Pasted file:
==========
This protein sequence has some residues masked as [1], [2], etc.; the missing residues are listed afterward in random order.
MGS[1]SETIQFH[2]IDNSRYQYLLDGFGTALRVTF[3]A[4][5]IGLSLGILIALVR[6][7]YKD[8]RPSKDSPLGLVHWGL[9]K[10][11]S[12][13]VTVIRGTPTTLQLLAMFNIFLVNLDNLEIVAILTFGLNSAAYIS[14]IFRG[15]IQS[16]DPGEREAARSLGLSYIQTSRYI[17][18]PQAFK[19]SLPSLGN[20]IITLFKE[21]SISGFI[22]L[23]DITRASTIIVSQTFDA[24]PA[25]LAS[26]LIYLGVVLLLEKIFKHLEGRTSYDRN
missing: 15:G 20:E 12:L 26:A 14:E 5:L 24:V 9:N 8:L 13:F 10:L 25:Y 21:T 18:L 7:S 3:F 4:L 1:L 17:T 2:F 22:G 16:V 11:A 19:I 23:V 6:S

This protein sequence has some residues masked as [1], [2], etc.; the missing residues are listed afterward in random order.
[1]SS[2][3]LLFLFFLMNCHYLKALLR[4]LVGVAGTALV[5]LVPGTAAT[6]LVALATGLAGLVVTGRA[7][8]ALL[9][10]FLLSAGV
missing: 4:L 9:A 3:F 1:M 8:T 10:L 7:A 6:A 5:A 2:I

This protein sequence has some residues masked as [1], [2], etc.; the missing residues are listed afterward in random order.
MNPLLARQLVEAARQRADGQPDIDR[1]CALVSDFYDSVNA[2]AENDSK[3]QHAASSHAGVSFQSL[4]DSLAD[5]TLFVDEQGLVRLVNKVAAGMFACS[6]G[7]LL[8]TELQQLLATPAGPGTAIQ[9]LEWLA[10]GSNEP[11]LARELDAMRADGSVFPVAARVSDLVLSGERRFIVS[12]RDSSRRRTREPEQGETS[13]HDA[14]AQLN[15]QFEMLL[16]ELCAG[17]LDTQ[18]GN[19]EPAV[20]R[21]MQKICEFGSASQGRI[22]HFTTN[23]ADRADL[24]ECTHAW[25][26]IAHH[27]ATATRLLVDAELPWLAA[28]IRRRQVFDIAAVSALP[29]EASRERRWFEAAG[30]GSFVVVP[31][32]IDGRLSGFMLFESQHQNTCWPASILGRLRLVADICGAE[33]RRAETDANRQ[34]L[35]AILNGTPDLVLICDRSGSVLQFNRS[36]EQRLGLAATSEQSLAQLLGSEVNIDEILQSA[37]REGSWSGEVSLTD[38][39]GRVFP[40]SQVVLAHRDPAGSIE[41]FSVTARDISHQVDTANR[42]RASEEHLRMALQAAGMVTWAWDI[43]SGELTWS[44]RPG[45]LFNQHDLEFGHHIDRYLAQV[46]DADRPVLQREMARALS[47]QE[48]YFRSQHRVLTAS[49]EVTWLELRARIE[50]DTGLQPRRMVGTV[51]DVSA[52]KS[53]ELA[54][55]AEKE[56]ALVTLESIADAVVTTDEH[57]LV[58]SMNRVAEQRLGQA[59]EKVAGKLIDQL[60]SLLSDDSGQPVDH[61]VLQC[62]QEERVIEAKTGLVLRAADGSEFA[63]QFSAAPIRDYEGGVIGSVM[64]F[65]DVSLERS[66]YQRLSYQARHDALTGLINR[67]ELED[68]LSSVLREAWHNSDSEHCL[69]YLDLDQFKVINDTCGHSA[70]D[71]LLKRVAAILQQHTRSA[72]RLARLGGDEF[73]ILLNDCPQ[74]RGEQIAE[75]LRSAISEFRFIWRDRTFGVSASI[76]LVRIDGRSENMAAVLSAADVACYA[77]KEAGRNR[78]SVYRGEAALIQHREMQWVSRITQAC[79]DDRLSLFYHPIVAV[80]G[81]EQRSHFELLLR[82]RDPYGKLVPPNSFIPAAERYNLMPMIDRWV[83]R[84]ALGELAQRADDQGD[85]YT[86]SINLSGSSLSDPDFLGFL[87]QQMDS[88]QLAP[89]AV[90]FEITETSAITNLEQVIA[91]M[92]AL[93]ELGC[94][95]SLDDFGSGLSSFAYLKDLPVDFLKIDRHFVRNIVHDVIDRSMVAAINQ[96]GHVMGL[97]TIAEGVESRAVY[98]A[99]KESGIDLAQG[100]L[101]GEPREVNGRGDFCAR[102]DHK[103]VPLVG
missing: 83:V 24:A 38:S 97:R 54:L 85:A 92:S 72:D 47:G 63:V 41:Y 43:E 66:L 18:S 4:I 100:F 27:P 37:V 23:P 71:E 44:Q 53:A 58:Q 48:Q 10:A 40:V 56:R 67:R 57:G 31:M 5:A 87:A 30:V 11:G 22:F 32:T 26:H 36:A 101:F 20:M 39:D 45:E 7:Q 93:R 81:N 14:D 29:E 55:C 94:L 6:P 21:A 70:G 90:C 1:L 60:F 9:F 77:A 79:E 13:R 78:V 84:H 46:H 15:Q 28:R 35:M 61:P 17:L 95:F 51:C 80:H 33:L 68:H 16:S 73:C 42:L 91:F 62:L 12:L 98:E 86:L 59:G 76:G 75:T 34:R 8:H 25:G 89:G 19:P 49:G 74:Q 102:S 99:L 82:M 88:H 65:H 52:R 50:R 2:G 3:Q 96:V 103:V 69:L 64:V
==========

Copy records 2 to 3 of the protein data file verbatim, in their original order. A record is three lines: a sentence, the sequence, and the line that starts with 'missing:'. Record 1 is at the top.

This protein sequence has some residues masked as [1], [2], etc.; the missing residues are listed afterward in random order.
[1]SS[2][3]LLFLFFLMNCHYLKALLR[4]LVGVAGTALV[5]LVPGTAAT[6]LVALATGLAGLVVTGRA[7][8]ALL[9][10]FLLSAGV
missing: 4:L 9:A 3:F 1:M 8:T 10:L 7:A 6:A 5:A 2:I

This protein sequence has some residues masked as [1], [2], etc.; the missing residues are listed afterward in random order.
MNPLLARQLVEAARQRADGQPDIDR[1]CALVSDFYDSVNA[2]AENDSK[3]QHAASSHAGVSFQSL[4]DSLAD[5]TLFVDEQGLVRLVNKVAAGMFACS[6]G[7]LL[8]TELQQLLATPAGPGTAIQ[9]LEWLA[10]GSNEP[11]LARELDAMRADGSVFPVAARVSDLVLSGERRFIVS[12]RDSSRRRTREPEQGETS[13]HDA[14]AQLN[15]QFEMLL[16]ELCAG[17]LDTQ[18]GN[19]EPAV[20]R[21]MQKICEFGSASQGRI[22]HFTTN[23]ADRADL[24]ECTHAW[25][26]IAHH[27]ATATRLLVDAELPWLAA[28]IRRRQVFDIAAVSALP[29]EASRERRWFEAAG[30]GSFVVVP[31][32]IDGRLSGFMLFESQHQNTCWPASILGRLRLVADICGAE[33]RRAETDANRQ[34]L[35]AILNGTPDLVLICDRSGSVLQFNRS[36]EQRLGLAATSEQSLAQLLGSEVNIDEILQSA[37]REGSWSGEVSLTD[38][39]GRVFP[40]SQVVLAHRDPAGSIE[41]FSVTARDISHQVDTANR[42]RASEEHLRMALQAAGMVTWAWDI[43]SGELTWS[44]RPG[45]LFNQHDLEFGHHIDRYLAQV[46]DADRPVLQREMARALS[47]QE[48]YFRSQHRVLTAS[49]EVTWLELRARIE[50]DTGLQPRRMVGTV[51]DVSA[52]KS[53]ELA[54][55]AEKE[56]ALVTLESIADAVVTTDEH[57]LV[58]SMNRVAEQRLGQA[59]EKVAGKLIDQL[60]SLLSDDSGQPVDH[61]VLQC[62]QEERVIEAKTGLVLRAADGSEFA[63]QFSAAPIRDYEGGVIGSVM[64]F[65]DVSLERS[66]YQRLSYQARHDALTGLINR[67]ELED[68]LSSVLREAWHNSDSEHCL[69]YLDLDQFKVINDTCGHSA[70]D[71]LLKRVAAILQQHTRSA[72]RLARLGGDEF[73]ILLNDCPQ[74]RGEQIAE[75]LRSAISEFRFIWRDRTFGVSASI[76]LVRIDGRSENMAAVLSAADVACYA[77]KEAGRNR[78]SVYRGEAALIQHREMQWVSRITQAC[79]DDRLSLFYHPIVAV[80]G[81]EQRSHFELLLR[82]RDPYGKLVPPNSFIPAAERYNLMPMIDRWV[83]R[84]ALGELAQRADDQGD[85]YT[86]SINLSGSSLSDPDFLGFL[87]QQMDS[88]QLAP[89]AV[90]FEITETSAITNLEQVIA[91]M[92]AL[93]ELGC[94][95]SLDDFGSGLSSFAYLKDLPVDFLKIDRHFVRNIVHDVIDRSMVAAINQ[96]GHVMGL[97]TIAEGVESRAVY[98]A[99]KESGIDLAQG[100]L[101]GEPREVNGRGDFCAR[102]DHK[103]VPLVG
missing: 83:V 24:A 38:S 97:R 54:L 85:A 92:S 72:D 47:G 63:V 41:Y 43:E 66:L 18:S 4:I 100:F 27:P 37:V 23:P 71:E 44:Q 53:A 58:Q 48:Q 10:A 40:V 56:R 67:R 57:G 31:M 5:A 87:A 30:V 11:G 22:F 32:T 26:H 36:A 101:F 20:M 39:D 45:E 7:Q 93:R 81:N 14:D 29:E 55:C 94:L 6:P 21:A 70:G 90:C 1:L 60:F 9:F 77:A 79:E 13:R 78:V 84:H 46:H 15:Q 28:R 35:M 61:P 17:L 95:F 51:C 80:H 33:L 68:H 16:S 73:C 42:L 91:F 62:L 12:L 98:E 86:L 59:G 76:G 75:T 34:R 8:H 25:G 89:G 19:P 49:G 74:Q 102:S 99:L 82:M 88:H 65:H 52:R 50:R 2:G 3:Q 96:V 103:V 69:L 64:V